“The idea from the beginning was that the network was going to completely change the way robotics was done,” Blackwell says. “Prior to 2000, basically all robotics work was assuming that everything had to be done on-board. Robots were always limited by processing power; you could only put so much CPU on a mobile robot. But then came the facts that Wi-Fi has enough bandwidth to stream video and all the control signals back and forth; that you can put massive amounts of processing power in the cloud; and that you can have people control the robots just as well as having software control the robots. I believe those three things are going to completely change robotics, and that’s what we are working on rolling out.”
The seven-employee startup learned a lot from its early experiments with hand-based robots, Blackwell says. “We learned how to make robots that were reliable and comfortable to be around. And we learned how to control any robot remotely…I guess the main difference from the founding vision, now, is that we realized that arms and hands aren’t the most important things. When we started out, we thought that being able to do things with your hands was going to be essential to having useful remote-control robots, But we realized that it was basically a lot easier to do white-collar work than blue-collar work.”
But Anybots’ first roving robot—Monty—wasn’t quite agile enough to navigate an office environment. “We built this enormous four-wheeled platform, kind of like a centaur,” Blackwell says. “It was inconvenient. It kept backing into things and crashing.” So the team switched to a two-wheeled design, which took advantage of another relatively recent technological advance: the solid-state gyroscope. The same device found inside a Segway transporter, these instruments measure the tilt of the QB robot about 1,000 times each second and apply a small amount of torque to the motors to keep the robot upright and balanced on its two wheels. (When you’re standing face-to-face with a QB, you can see it swaying back and forth a bit, which is actually endearing—humans don’t stand still when you’re talking to them, either.)
Anybots is one of about five companies working on robots with telepresence capabilities, the others being Santa Barbara, CA-based InTouch Health, Santa Monica, CA-based RoboDynamics, Nashua, NH-based Vgo Communications, and Menlo Park, CA-based Willow Garage. (IRobot in Bedford, MA, experimented in 2007-2008 with a “virtual visiting” robot called ConnectR, but never brought it to market.)
Blackwell says QB stands out in this crowd because it’s one of the most general-purpose of the roving robots. “The sales pitch is that if you put a robot somewhere, you can log into it from our website from any computer, and then you’ve got two-way audio, two-way video, and mobility. So it’s like walking into the front door of a building. You’re there, you see what’s going on, you can go look at things, go talk to people. You can pretty much do anything you would normally do except use your hands.”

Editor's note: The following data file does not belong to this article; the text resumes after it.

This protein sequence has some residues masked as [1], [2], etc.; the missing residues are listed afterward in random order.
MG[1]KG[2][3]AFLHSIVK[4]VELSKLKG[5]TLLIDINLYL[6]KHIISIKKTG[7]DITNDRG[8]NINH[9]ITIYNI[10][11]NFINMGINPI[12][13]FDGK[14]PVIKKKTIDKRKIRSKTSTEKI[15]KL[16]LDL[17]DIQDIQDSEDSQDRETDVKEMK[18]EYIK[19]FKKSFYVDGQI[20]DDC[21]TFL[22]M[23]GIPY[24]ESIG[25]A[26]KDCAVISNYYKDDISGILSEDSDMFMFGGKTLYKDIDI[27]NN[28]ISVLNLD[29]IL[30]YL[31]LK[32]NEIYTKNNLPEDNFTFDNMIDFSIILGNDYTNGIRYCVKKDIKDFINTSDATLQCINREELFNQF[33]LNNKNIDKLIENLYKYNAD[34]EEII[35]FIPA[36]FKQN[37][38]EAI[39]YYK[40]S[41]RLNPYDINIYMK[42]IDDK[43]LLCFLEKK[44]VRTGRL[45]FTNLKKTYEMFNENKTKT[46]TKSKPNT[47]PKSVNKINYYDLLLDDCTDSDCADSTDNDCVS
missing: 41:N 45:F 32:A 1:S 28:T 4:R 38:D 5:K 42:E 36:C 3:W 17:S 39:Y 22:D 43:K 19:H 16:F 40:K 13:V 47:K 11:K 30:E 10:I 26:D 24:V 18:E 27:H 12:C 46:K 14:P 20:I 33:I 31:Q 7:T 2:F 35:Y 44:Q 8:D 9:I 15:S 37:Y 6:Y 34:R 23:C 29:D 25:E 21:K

Blackwell thinks the first production run of 100 QB robots—some of which are already spoken for—will be bought by early adopters and by companies with travel budgets big enough to make QB’s $15,000 price tag look affordable. “If someone is going to be saving a few trips, it pays for itself very quickly,” Blackwell says.
And over time, Anybots will work to redesign QB to make it cheaper to manufacture. “I think we will open up many more markets when we can bring it down to a consumer price point,” he says. “It will be a different model, with a different capability set than the ‘professional’ version, but I’d like to see it come down to $1,000. But it’s not going to be next year.”
Unlike many robot companies, such as iRobot, Anybots doesn’t do any defense-related work. Blackwell says that’s allowed the company to be much more transparent about its development process, and to attract a different breed of roboticists as employees. “Nothing against military robots, but a lot of people can’t get motivated to work on that,” he says. “The fact that we’re not doing any defense work also allows us to be more open than most [robotics] companies. We like that, because it’s fun to show off to all of our friends what we’re working on, and we get better feedback.”
Indeed, at the two Y Combinator events I attended this summer, QB robots were working the crowd. “I’m sure all 200 Y Combinator company founders have played with our robots at various times,” Blackwell says.
Do the Anybots engineers believe enough in telepresence robots to eat their own dogfood? You bet. “Three of the seven of us work from home at least half time, including me,” Blackwell says. In fact, he arrived a bit late for our interview, but said in his own defense that he’d already spent an hour “in the office” that morning via telepresence.
I asked Blackwell whether the day might eventually come when no humans at all show up at the Anybots office and everyone simply logs in remotely, with robots talking to other robots. “We’ve already done it,” he answered. “I think, especially in business, this will be ubiquitous, the way laser printers or other communications technologies are, so that anyone who is not in the office can still effectively be in the office. That’s what I’m excited about.”